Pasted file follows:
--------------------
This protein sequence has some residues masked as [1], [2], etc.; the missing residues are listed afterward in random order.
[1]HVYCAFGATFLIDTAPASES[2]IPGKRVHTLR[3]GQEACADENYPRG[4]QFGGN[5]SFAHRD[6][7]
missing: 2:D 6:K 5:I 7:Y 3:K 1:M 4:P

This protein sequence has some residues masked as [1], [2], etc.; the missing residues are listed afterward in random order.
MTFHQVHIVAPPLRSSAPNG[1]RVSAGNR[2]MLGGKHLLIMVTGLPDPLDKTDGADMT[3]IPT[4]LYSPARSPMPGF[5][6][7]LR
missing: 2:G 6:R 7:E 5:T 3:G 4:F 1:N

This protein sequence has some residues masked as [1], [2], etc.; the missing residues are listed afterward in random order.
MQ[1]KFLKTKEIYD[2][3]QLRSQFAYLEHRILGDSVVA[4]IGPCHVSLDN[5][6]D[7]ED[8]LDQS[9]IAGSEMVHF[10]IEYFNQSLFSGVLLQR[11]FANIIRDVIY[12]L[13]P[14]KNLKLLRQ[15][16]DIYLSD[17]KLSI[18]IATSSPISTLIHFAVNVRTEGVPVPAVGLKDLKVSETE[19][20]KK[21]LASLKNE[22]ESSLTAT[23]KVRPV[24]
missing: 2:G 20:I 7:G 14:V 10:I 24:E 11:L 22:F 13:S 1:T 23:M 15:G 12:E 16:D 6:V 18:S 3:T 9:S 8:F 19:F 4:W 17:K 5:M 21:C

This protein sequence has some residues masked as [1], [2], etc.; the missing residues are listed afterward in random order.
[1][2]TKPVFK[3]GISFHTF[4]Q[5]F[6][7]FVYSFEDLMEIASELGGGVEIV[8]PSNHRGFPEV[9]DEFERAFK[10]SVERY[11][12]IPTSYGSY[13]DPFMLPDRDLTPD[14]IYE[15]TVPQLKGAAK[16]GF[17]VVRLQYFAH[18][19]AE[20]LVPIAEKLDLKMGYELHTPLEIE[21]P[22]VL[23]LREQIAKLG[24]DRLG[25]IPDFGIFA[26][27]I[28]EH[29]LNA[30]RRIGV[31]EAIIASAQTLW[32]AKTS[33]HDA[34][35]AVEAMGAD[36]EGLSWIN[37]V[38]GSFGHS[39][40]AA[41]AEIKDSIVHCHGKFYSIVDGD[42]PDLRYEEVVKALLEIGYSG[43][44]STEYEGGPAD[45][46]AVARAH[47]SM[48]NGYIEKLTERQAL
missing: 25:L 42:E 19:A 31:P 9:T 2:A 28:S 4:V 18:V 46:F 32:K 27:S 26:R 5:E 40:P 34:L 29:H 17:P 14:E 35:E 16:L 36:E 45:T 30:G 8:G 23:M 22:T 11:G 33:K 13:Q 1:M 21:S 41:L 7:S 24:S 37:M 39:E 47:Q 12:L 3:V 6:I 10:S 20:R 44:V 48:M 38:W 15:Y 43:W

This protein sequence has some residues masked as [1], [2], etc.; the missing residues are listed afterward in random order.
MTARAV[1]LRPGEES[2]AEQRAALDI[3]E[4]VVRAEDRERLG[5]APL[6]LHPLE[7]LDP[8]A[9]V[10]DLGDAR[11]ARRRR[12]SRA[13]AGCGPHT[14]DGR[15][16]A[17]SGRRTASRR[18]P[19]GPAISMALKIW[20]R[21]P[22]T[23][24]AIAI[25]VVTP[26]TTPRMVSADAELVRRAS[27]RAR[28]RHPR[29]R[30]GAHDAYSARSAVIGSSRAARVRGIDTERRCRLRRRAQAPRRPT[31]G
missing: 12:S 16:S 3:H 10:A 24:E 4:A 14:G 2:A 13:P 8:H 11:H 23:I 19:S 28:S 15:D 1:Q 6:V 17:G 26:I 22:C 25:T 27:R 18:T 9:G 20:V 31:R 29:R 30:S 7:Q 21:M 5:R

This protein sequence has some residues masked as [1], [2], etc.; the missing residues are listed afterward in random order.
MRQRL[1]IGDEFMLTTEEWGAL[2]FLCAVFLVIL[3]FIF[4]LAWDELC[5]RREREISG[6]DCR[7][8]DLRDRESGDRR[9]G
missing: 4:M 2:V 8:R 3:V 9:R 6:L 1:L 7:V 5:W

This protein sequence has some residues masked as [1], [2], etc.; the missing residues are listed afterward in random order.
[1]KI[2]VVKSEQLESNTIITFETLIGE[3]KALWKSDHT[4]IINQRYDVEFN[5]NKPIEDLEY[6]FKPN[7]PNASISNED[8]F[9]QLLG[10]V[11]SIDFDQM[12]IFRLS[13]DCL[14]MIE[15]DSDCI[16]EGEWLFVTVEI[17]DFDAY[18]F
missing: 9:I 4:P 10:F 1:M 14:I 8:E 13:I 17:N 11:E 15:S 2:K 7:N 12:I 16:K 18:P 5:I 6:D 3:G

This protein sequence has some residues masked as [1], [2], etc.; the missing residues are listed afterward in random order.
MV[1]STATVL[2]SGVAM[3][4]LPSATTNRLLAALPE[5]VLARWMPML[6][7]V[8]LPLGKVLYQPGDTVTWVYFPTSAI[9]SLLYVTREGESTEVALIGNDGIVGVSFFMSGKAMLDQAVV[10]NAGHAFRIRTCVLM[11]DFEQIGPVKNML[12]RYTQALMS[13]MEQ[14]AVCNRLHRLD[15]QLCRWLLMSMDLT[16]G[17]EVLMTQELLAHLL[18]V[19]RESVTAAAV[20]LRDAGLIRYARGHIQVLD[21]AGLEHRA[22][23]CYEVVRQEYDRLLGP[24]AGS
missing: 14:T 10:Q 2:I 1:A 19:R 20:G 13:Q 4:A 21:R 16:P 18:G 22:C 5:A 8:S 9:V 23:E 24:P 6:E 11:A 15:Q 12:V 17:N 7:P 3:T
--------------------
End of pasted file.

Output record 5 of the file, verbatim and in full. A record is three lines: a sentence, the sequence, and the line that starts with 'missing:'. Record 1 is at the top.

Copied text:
This protein sequence has some residues masked as [1], [2], etc.; the missing residues are listed afterward in random order.
MTARAV[1]LRPGEES[2]AEQRAALDI[3]E[4]VVRAEDRERLG[5]APL[6]LHPLE[7]LDP[8]A[9]V[10]DLGDAR[11]ARRRR[12]SRA[13]AGCGPHT[14]DGR[15][16]A[17]SGRRTASRR[18]P[19]GPAISMALKIW[20]R[21]P[22]T[23][24]AIAI[25]VVTP[26]TTPRMVSADAELVRRAS[27]RAR[28]RHPR[29]R[30]GAHDAYSARSAVIGSSRAARVRGIDTERRCRLRRRAQAPRRPT[31]G
missing: 12:S 16:S 3:H 10:A 24:E 4:A 14:G 2:A 13:P 8:H 11:H 23:I 19:S 28:S 15:D 1:Q 6:V 17:G 26:I 22:C 25:T 27:R 18:T 9:G 20:V 31:R 29:R 30:S 7:Q 21:M 5:R